BELFAST — At a press conference Nov. 18 at the Fire Station, the city announced an initiative to alleviate fire and EMS staffing shortages. The pandemic has magnified an issue that has caused difficulty for many stations in responding to emergency situations, City Manager Erin Herbig said.

City Council approved starting pay of $24 per hour for first responders with both firefighter training and EMS certification at its Nov. 16 meeting. The competitive wage is just the first step in the city’s initiative to solve staffing issues, according to Fire Chief Patrick Richards.

The city is working on two other plans to address the problem, including offering the Maine PERS C3 retirement plan to first responders and working on better scheduling to accommodate first responders, City Councilor Mary Mortier said at the event.

The median hourly wage for firefighters nationwide in May 2020, was $25.24, according to the U.S. Bureau of Labor Statistics.

The city currently has five full-time paramedics and one person with full firefighter and EMT certifications, Richards said. He hopes to add two or three new positions to the department. Pay for first responders varies depending on their level of training. The department can provide additional trainings for its personnel, he said.

Mortier said nothing is more important to the council than public safety and emergency services. “The council does not shy away from challenging issues,” she said. “We take them on head-first. And so we have determined that we want to be leaders in terms of addressing our need for firefighters and EMTs.”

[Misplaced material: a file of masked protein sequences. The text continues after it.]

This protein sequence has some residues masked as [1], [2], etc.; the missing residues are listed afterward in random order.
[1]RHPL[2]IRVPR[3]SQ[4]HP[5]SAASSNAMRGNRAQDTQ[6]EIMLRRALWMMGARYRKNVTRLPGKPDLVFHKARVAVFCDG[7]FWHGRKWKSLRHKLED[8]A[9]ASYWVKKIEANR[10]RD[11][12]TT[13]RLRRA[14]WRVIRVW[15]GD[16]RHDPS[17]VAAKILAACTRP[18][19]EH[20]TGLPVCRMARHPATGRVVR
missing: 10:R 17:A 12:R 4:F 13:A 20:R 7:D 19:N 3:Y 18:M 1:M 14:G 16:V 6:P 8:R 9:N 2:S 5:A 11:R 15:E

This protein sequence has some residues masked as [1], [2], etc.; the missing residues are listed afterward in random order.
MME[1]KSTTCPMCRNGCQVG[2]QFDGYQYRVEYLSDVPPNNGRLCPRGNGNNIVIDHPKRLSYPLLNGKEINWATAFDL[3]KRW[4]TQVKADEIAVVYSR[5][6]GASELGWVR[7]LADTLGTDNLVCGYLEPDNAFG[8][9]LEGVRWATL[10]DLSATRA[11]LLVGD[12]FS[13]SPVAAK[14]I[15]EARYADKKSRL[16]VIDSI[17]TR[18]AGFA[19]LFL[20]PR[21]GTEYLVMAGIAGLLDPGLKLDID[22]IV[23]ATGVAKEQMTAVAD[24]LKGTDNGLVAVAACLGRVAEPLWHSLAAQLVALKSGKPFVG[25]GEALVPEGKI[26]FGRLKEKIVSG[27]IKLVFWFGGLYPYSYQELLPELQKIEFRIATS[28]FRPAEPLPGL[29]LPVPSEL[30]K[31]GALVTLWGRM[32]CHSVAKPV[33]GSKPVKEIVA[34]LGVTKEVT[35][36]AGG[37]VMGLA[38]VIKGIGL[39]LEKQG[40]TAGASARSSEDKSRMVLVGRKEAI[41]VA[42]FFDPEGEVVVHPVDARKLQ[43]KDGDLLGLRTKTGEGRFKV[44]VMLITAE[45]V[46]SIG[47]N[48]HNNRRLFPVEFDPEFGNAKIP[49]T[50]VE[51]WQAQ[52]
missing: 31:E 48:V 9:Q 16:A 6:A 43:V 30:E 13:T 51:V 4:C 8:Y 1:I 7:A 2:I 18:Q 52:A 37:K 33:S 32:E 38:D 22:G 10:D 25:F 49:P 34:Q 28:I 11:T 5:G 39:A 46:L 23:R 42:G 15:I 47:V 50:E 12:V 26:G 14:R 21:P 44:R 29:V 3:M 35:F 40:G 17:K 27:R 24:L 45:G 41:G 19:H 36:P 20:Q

She has heard about the difficulties facing emergency service stations in smaller towns, and if services need to be regionalized in the future, then Belfast, as the county seat, is positioned to fill that need.

Richards, who succeeded his grandfather as fire chief last September, said his department’s staffing struggles represent the reality of the service across the state. The council has developed a clear vision for the future of emergency services for the city and the region. “I’m excited and honored to be amongst the first municipalities to take major steps in that direction,” he said.

City firefighters and EMTs were at the press conference, along with City Councilors Brenda Bonneville and Paul Dean, and Mayor Eric Sanders.

Sanders commended the council for being proactive while others are being reactive. He also gave Richards credit for developing the vision to address this need after taking over the department.

“We’re laser-focused on making sure that our emergency workers are the best in the state, and to do that it’s gonna take time, money and training,” he said. “Patrick’s here now, he’s got a vision and it’s a good one, a damn good one, but it’s gonna take a little bit of time.”